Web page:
It’s impossible to put into words how incredibly beautiful Westminster Abbey is.  Once you absorb the beauty you are then are amazed at its history.  A plethora of royal events have taken place here over the years and into modern times, including weddings and funerals.  Many notable folks are buried here, including Charles Dickens, Charles Darwin, Sir Isaac Newton, and many, many more.  

We purchased the add on ticket to visit the Queen’s Jubilee Galleries, located upstairs in the abbey.  The stunning stained glass exterior windows surround the enclave.  Looking out of the open alcoves upstairs, you see Westminster Abbey 52 feet below.  The beauty of the church is even more remarkable from high up above. 

Over 300 treasures are on display in the Queens Jubilee Galleries, reflecting the 1000-year history of the Abbey.  It was definitely worth the additional ticket fee to view these treasures as well as take in the beauty of the abbey from up above.

The incredibly gorgeous Westminster Abbey

The Tower of London

The Tower of London is synonymous with medieval London history and absolutely warrants a visit during a trip to London.  

Beginning outside, visit the portcullis, the thick iron gates that were the prisoners’ first view of the Tower of London as they were meeting their fate.  

The Traitors Gate

Next up is the White Tower, probably the most recognizable building of the Tower of London.  Yeoman Warders, also known as Beefeaters, are the ceremonial guards at the Tower of London.  They are approachable and love to share in the history of the Tower.

Head to the Bloody Tower to view the Tower of London’s most infamous prison.  The fate of two young princes are said to have ended in murder by their uncle, the future King Richard III.  The mystery is still just that – an unsolved mystery – which adds to the eerieness of this tower.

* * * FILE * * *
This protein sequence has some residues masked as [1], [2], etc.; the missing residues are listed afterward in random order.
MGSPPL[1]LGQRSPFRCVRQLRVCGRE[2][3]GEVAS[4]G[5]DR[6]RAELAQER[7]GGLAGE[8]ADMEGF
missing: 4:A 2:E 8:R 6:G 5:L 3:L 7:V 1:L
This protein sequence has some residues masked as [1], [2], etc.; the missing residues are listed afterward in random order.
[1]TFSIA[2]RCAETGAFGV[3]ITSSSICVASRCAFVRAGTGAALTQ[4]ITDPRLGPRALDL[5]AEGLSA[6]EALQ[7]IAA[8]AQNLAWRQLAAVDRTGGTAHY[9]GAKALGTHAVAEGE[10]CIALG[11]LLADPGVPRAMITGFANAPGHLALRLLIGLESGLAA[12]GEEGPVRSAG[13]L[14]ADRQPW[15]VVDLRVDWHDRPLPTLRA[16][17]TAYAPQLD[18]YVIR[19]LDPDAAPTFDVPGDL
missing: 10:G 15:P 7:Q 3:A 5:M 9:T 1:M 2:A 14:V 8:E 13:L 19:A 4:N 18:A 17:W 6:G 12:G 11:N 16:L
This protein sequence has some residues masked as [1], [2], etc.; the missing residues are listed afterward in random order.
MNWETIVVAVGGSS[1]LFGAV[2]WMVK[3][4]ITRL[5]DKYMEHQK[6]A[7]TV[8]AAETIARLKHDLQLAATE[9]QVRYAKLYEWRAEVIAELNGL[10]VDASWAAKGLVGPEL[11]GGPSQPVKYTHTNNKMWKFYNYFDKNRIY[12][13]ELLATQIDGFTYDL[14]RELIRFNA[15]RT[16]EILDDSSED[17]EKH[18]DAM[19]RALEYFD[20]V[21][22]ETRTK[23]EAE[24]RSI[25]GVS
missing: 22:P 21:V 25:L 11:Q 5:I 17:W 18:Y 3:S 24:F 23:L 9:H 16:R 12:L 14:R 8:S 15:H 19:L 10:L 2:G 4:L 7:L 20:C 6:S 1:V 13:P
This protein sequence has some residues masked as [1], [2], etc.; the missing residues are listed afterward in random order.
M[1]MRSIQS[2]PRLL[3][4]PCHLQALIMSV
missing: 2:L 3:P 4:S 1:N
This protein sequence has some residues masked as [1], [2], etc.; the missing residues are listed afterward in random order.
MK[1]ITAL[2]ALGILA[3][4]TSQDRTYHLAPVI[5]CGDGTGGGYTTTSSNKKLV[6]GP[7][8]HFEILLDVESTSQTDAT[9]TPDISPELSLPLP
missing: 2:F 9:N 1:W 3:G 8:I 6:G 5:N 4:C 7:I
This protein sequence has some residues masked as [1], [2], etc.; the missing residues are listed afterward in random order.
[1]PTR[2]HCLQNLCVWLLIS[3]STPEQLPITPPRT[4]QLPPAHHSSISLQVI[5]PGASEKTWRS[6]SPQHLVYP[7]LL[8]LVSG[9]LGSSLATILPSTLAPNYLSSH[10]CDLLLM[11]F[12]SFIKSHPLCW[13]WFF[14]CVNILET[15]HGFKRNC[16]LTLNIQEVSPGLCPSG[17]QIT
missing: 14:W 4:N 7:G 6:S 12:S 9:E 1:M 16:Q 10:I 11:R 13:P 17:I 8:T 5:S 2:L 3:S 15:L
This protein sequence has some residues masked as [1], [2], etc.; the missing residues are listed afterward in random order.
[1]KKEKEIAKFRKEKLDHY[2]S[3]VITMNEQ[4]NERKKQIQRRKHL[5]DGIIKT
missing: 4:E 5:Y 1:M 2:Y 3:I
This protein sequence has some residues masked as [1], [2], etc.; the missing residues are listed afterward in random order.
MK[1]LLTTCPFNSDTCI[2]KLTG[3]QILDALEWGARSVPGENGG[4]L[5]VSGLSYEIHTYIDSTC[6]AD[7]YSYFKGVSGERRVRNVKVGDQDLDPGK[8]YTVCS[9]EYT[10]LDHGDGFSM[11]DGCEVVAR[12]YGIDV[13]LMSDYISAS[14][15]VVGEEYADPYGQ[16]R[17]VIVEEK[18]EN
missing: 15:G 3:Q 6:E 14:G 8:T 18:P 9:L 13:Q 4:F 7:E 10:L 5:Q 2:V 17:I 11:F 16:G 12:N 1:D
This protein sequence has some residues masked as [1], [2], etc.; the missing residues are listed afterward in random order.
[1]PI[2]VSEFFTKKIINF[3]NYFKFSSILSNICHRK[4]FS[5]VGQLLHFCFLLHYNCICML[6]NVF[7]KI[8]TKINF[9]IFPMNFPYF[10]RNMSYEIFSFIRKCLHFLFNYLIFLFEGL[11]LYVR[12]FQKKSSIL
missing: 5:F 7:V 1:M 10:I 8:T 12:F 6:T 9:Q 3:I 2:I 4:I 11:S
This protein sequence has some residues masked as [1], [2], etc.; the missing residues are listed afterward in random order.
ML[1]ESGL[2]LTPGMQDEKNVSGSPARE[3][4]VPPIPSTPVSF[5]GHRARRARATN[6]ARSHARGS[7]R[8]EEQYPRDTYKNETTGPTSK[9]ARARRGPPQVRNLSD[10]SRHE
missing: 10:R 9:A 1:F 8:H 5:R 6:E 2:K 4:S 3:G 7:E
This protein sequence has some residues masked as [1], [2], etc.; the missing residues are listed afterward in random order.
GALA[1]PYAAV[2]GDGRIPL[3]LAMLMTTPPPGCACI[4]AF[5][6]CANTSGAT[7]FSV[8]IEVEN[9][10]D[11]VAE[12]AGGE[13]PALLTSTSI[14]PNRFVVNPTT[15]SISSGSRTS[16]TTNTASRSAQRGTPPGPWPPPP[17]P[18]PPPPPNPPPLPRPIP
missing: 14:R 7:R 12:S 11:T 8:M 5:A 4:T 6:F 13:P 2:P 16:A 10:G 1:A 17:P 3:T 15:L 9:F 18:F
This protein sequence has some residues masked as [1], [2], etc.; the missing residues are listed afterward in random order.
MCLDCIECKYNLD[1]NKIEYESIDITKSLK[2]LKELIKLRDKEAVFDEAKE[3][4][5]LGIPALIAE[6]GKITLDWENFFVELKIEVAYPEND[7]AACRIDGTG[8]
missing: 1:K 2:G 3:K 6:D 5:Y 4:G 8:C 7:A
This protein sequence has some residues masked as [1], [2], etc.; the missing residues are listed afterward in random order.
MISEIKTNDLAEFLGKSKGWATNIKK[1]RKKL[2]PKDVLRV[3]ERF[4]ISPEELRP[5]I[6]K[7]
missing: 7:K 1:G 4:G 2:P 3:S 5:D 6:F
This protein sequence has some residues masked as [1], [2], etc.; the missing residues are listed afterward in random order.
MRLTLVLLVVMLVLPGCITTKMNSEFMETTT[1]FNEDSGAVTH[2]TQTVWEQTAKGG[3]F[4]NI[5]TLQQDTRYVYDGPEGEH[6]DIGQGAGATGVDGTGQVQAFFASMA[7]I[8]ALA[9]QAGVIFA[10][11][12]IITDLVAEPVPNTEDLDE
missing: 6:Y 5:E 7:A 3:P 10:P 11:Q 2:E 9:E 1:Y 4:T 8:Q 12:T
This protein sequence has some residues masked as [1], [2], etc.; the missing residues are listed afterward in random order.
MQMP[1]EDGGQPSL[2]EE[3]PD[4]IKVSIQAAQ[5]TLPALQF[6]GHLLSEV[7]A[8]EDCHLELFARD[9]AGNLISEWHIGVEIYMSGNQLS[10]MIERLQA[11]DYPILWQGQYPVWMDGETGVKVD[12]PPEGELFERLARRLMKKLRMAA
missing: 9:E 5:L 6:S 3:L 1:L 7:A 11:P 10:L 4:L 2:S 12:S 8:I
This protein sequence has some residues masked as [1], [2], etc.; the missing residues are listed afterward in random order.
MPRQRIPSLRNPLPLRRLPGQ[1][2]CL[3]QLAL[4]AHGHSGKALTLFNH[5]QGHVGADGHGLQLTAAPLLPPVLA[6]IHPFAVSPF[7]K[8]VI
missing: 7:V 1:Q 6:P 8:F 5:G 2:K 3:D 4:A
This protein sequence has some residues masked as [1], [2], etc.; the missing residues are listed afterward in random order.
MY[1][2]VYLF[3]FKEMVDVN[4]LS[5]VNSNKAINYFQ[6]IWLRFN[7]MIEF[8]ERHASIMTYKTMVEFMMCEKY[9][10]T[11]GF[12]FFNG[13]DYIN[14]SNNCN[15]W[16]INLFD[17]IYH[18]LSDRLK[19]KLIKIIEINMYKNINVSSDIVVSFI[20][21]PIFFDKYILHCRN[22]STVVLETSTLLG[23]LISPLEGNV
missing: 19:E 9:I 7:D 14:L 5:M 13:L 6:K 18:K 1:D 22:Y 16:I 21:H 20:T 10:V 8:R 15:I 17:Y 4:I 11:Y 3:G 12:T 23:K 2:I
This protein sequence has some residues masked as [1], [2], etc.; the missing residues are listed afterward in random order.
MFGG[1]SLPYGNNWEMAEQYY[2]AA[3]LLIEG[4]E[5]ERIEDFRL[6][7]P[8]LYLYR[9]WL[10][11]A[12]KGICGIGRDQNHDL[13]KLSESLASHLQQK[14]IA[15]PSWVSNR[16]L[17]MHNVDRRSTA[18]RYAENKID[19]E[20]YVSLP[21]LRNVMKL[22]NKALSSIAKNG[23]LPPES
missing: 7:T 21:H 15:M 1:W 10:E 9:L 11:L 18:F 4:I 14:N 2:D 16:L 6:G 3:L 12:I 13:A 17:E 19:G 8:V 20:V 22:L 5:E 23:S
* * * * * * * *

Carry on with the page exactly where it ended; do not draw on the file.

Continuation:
Braden meeting his fate at the Tower of London!

“If the ravens leave the tower, the kingdom will fall…”  Did you know that ravens are kept at the Tower of London to this day?  You will see one of the current seven ravens flying about, protecting their fortress to ensure that the kingdom does not fall!

The ravens, still protecting the Tower of London to this day!

The crowning glory on visiting the Tower of London is in fact the crown jewels.  This is heavily guarded, of course, and you will file in and end up on a moving walkway to view the jewels without lingering.  It gives everyone an equal chance to view the jewels in an efficient manner. 

NOTE: No photography is allowed in the Jewel House.

The British Museum

If you want to see two million years of human history as well as culture and artifacts from six continents, a visit to the British Museum is a must.  While there are always ongoing new exhibits and events, some of the highlights are The Rosetta Stone, mummies, Samurai armor, and the Dinosaur gallery – featuring a Triceratops skull and various dinosaur fossils.

This museum has something for everyone, due to its vast array of treasures from around the world and across centuries.  Did I mention it’s free?!

The British Museum is an incredible place for kids

The Prime Meridian 

Want a chance to stand at Zero Longitude, with one foot in the Eastern Hemisphere and one in the Western Hemisphere?  That is what you can do if visiting the Prime Meridian in Greenwich.  Just a short jaunt from London, one can take their iconic photo on the Prime Meridian and visit the Royal Observatory.  In the Observatory view the sky from one the of the world’s largest telescopes, an impressive sight in and of itself.  See the Harrison Clocks up close and take in a planetarium show at the Peter Harris Planetarium.  There is so much to see and do here, you’ll end your time here with the best view of London.

NOTE:  This was the furthest trek we made in London, as the Prime Meridian and Royal Observatory are to the far east of London.  We had to take multiple trains and it made for a generally long day.  However, visiting Greenwich Park afterwards was a great respite!  The kids had a blast running around the vast part area, including taking a peek at “Elizabeth’s Oak”, a tree that Queen Elizabeth I played in as a young girl.

If you are short on time this is one place I would consider cutting out of your itinerary.

Big Ben and Parliament

So you want to see Big Ben?  Well, that is actually the name of the bell inside the tower!  That might be hard to see, but you can see the clock tower, the name being Elizabeth Tower.  But we all know the whole tower, clock, and bell as Big Ben so that is what we will call it!